Every fortnight two Trinity students pit themselves against each other on a major issue in higher education. In this issue, Ronan Richardson and Grace O’Malley discuss the upcoming referendum on USI Membership.
Ronan Richardson: “The USI helps illustrate students are a tangible element of society”
There are times when I feel that actions carried out by our national student movement are counter-productive, trivial and achieve nothing but to copperfasten our stereotype as “rebellious students”. I need go no further than the foolish occupation attempted by Gary Redmond, amongst others. Thankfully Ryan Bartlett avoided stooping to such levels!
Events such as this cause me to feel ambivalent regarding USI membership. They make me feel that Trinity simply must take a stand; that we must illustrate our opposition and our more mature approach to dealing with the authorities by leaving the platform that is the USI. After the loss of so many members already and of Ireland’s premier university, the USI would surely lose any mandate to represent the interests of students in Ireland. Would this be advantageous to us? Can this improve student welfare and educational standards? We could establish some form of new national platform to express our views but, quite simply, why bother?
The USI often gives the appearance of being short-sighted and too quick to support popular trends amongst students without appropriate deliberation. Student politics is over democratic and hence over bureaucratic. This makes it akin to a slow, lumbering, official elephant. But the USI is by no means a white elephant. Every interest group in the nation is represented by a union of some manner. This is intrinsic to the way our society works and only until society is reformed to become more fluid can we ever begin to think of removing ourselves from the USI. Until then we sadly must remain within the Union and utilise it as a medium to lobby the government in our own interest.
Before last December’s budget, the USI and its members launched a campaign to lobby the government in the interest of students against fee hikes and grant cuts. USI naysayers reasoned that Ireland simply can’t afford to pay for your college education at present, that as adults we must take responsibility for the nation and help contribute to filling the black hole that is Ireland’s budget deficit. This, however, is not the role that we need to play in society, nor is it the mandate of the USI to contribute to any form of financial solidarity. Every union lobbies the authorities for better conditions for its members, and why should we be any different? The USI helped to illustrate that the student population was an active, disaffected element of society. Rumours which cannot be clarified shot through the airwaves about hikes of up to €5,000. This figure was highly unlikely in reality. Maybe the extra €250 was in the pipeline anyway? Maybe the USI were successful in attempting to keep any increases to a minimum? Who are we to say. To look at it simplistically, the only way that the campaign could have hurt the student cause would be if the general public felt that students had no right to express their views. Apart from the odd maverick, this was not the case.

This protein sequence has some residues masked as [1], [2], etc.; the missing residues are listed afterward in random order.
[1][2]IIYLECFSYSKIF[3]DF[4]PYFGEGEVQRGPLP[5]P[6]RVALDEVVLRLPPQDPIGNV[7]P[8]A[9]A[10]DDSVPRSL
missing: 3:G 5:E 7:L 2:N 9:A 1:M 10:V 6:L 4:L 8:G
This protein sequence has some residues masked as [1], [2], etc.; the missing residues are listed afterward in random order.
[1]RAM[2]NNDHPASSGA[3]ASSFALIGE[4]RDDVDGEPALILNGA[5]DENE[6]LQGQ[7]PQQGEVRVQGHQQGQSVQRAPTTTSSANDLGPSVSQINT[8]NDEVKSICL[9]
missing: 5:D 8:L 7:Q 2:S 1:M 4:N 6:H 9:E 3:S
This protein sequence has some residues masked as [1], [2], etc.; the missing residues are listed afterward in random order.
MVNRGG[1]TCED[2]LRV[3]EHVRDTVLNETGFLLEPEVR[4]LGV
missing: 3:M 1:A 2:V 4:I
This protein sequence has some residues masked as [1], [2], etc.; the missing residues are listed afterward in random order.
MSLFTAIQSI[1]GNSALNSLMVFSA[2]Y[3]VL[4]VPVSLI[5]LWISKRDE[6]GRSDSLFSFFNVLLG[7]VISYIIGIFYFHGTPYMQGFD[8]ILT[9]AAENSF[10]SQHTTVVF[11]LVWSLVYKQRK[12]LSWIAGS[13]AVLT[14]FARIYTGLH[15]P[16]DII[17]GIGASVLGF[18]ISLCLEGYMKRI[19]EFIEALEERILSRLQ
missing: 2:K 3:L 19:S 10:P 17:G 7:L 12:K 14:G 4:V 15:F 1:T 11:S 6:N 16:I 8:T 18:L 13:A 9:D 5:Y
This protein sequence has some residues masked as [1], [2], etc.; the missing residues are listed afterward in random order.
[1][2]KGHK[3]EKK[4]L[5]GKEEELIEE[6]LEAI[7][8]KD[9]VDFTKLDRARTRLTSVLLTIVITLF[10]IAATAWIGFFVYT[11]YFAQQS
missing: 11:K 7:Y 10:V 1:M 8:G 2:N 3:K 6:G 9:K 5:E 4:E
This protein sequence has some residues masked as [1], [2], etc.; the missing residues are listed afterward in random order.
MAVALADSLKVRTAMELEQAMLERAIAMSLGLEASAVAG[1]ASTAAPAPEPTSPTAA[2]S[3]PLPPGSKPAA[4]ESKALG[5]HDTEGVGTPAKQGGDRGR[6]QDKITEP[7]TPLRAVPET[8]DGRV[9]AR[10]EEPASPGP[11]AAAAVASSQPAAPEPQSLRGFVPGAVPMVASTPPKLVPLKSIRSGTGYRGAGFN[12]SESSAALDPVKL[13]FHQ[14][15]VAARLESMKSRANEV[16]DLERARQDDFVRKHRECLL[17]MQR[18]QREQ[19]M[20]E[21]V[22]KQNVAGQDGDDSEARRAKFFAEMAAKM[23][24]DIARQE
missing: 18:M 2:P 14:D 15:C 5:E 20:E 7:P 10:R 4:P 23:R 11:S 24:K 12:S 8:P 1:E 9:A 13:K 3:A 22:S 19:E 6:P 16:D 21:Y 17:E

In less grandiose terms, the USI subtly but directly seeks to aid students. The USI provides training for our sabbatical officers, unavailable anywhere else. A case in point is the position of welfare officer. Each year he or she is trained to cope with a vast array of difficulties which confront students daily; for example, how to deal with suicidal students.
The problems within the USI lie in its structure and leadership. As a lobbying movement it provides a necessary link between us and them. Trinity has the ability and calibre of students to work with the USI and endeavour to alleviate the flaws of the organisation – to change it into an efficient organisation with real national clout. This can only be achieved on the inside.